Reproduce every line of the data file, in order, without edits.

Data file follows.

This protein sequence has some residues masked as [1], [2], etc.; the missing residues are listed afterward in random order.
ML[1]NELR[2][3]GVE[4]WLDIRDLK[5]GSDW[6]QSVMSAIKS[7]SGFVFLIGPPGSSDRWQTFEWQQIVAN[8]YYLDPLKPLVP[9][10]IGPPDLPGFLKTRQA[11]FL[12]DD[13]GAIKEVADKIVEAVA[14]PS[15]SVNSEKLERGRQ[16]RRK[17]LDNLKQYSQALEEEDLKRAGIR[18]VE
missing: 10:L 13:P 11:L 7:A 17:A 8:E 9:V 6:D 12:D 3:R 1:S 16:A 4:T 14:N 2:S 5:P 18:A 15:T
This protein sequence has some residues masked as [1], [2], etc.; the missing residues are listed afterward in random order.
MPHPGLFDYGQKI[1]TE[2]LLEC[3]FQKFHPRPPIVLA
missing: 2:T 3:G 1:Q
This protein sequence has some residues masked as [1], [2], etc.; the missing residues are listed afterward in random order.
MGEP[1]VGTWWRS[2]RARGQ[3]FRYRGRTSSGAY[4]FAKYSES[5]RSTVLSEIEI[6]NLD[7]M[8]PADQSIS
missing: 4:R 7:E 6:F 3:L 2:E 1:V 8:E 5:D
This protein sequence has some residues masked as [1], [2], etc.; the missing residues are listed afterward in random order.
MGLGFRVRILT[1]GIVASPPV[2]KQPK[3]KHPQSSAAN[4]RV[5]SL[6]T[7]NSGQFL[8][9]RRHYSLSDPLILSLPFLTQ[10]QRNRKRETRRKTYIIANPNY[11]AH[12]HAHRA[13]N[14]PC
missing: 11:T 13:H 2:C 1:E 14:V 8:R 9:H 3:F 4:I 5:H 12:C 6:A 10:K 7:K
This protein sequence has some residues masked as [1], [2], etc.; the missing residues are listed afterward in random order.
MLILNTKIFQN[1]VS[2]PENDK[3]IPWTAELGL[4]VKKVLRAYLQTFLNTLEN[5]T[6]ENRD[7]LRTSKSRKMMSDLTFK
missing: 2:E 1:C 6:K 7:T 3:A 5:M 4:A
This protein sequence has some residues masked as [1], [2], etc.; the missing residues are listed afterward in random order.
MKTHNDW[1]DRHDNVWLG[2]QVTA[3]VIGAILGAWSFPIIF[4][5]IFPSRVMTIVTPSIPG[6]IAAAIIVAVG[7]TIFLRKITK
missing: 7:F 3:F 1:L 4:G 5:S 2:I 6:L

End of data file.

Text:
This protein sequence has some residues masked as [1], [2], etc.; the missing residues are listed afterward in random order.
ML[1]NELR[2][3]GVE[4]WLDIRDLK[5]GSDW[6]QSVMSAIKS[7]SGFVFLIGPPGSSDRWQTFEWQQIVAN[8]YYLDPLKPLVP[9][10]IGPPDLPGFLKTRQA[11]FL[12]DD[13]GAIKEVADKIVEAVA[14]PS[15]SVNSEKLERGRQ[16]RRK[17]LDNLKQYSQALEEEDLKRAGIR[18]VE
missing: 10:L 13:P 11:L 7:A 17:A 8:E 9:V 6:D 12:D 3:R 1:S 16:A 4:T 14:N 2:S 5:P 18:A 15:T
This protein sequence has some residues masked as [1], [2], etc.; the missing residues are listed afterward in random order.
MPHPGLFDYGQKI[1]TE[2]LLEC[3]FQKFHPRPPIVLA
missing: 2:T 3:G 1:Q
This protein sequence has some residues masked as [1], [2], etc.; the missing residues are listed afterward in random order.
MGEP[1]VGTWWRS[2]RARGQ[3]FRYRGRTSSGAY[4]FAKYSES[5]RSTVLSEIEI[6]NLD[7]M[8]PADQSIS
missing: 4:R 7:E 6:F 3:L 2:E 1:V 8:E 5:D
This protein sequence has some residues masked as [1], [2], etc.; the missing residues are listed afterward in random order.
MGLGFRVRILT[1]GIVASPPV[2]KQPK[3]KHPQSSAAN[4]RV[5]SL[6]T[7]NSGQFL[8][9]RRHYSLSDPLILSLPFLTQ[10]QRNRKRETRRKTYIIANPNY[11]AH[12]HAHRA[13]N[14]PC
missing: 11:T 13:H 2:C 1:E 14:V 8:R 9:H 3:F 4:I 5:H 12:C 6:A 10:K 7:K
This protein sequence has some residues masked as [1], [2], etc.; the missing residues are listed afterward in random order.
MLILNTKIFQN[1]VS[2]PENDK[3]IPWTAELGL[4]VKKVLRAYLQTFLNTLEN[5]T[6]ENRD[7]LRTSKSRKMMSDLTFK
missing: 2:E 1:C 6:K 7:T 3:A 5:M 4:A
This protein sequence has some residues masked as [1], [2], etc.; the missing residues are listed afterward in random order.
MKTHNDW[1]DRHDNVWLG[2]QVTA[3]VIGAILGAWSFPIIF[4][5]IFPSRVMTIVTPSIPG[6]IAAAIIVAVG[7]TIFLRKITK
missing: 7:F 3:F 1:L 4:G 5:S 2:I 6:L